15 Bytes | Exhibition Reviews

Chad Crane & Zane Lancaster at Kayo

“Freezing to Death in Croyden,” a collaborative work by Chad Crane and Zane Lancaster

 

by Sarah Moyer

Art is a highly individualized process. So, how does an artist, accustomed to working hours on end in a solitary studio, open up their creative space to another and still manage to make a body of work that maintains authentic aesthetic qualities? How do collaborators deal with the temperamental clashes that may ensue? As ideas thought brilliant by one artist are scrapped by the other, how are bruised feelings avoided? In their exhibit at Kayo Gallery this month Chad Crane and Zane Lancaster explore this dynamic, and suggest, “If negotiations turn sour, snarl and reveal fangs.”

Not Invited to the Barbecue, by Chad Crane

Those familiar with Crane’s and Lancaster’s work will recognize characteristic elements from their individual bodies of work — Crane’s mysterious scenes combining animals, iconic American imagery, codes and symbols, and Lancaster’s displays of the excesses of modern life in the form of paunchy bureaucrats and unhealthy, obese figures. But this newest body of work has much more bite, and more teeth.

We’ll Need to See Some Credentials features pieces both individual and collaborative. The magic of the show is that its cohesiveness extends to all the works. A common theme and technique is maintained throughout. Even the collaborative works appear as a seamless whole as if a new artist emerged from the combination of the two. No one image or figure seems out of place.

J.G. Wending, Global Investment Banker

Rendered mostly in black and white, like a newspaper featuring the latest headlines, each piece conveys a kind of striking bleakness. Made out of cut, ripped, and even burned paper, the works exhibit a visceral process, reemphasized by their content. Images of aggression and domination abound in these icons of contemporary power; figures are literally clothed in it. The corporate suit suggests CEOs, bankers, and lawyers. Others are clad with the skin of deer and sheep, savage trophies of their kills.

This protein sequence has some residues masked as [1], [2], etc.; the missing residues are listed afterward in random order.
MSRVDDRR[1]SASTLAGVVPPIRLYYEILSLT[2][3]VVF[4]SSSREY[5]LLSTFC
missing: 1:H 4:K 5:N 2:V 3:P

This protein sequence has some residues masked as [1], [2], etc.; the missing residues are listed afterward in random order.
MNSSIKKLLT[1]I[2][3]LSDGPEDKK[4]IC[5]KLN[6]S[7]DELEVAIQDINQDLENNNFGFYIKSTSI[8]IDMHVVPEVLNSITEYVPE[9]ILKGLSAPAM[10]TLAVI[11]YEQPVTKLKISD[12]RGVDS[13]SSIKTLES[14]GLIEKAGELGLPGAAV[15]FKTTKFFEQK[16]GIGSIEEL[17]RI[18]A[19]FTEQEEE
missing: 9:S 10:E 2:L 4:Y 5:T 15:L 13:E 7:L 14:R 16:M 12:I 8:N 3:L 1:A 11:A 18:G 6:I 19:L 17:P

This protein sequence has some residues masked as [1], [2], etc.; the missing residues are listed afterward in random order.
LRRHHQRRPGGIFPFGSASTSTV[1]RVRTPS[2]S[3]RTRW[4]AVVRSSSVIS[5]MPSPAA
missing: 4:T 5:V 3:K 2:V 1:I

The viewer soon comes to realize the exhibit’s message goes beyond the idea of “wolf in sheep’s clothing.” Suburban dads cover themselves with the skins of animals, hiding the savage beneath a comfortable veneer. Implements of the barbeque appear throughout, hearkening to caveman traditions of preparing meat over a fire. We are perpetual consumers, always feeding, never satiated. Man is the king of the beasts, and also the most primal.

“Good Trade. Now Hand Over the Spatula,” by Chad Crane

Soulless corporate carnivores lure viewers into a sense of complacency, where predators await. This exhibit allows us to pull back the veil, see behind the closed boardroom doors to unmask the true nature of these powerful figures as inherently deceptive and animalistic. They feign friendliness, but the truth is, as one title suggests, “What is Yours Will Be Ours.”

We’ll Need to See Some Credentials is a jarring exposé, yet possesses surprising humor that will make viewers laugh out loud. Viewing such absurd imagery as a wolf wandering with a spatula gritted in his mouth, or a fish dressed in his best business suit, we wonder how the familiar can be so distorted and yet so truthfully rendered. As if subliminal messages have taken hold, we may feel unusually hungry upon exiting. We become the animal, on the prowl for new offerings from these two artists, who have proved that no matter how much we consume, we will always want more.

I’ll Have My Partners Look It Over and Get Back To You, by Zane Lancaster

 

Hippies are Suckers, a collaborative work by Chad Crane and Zane Lancaster

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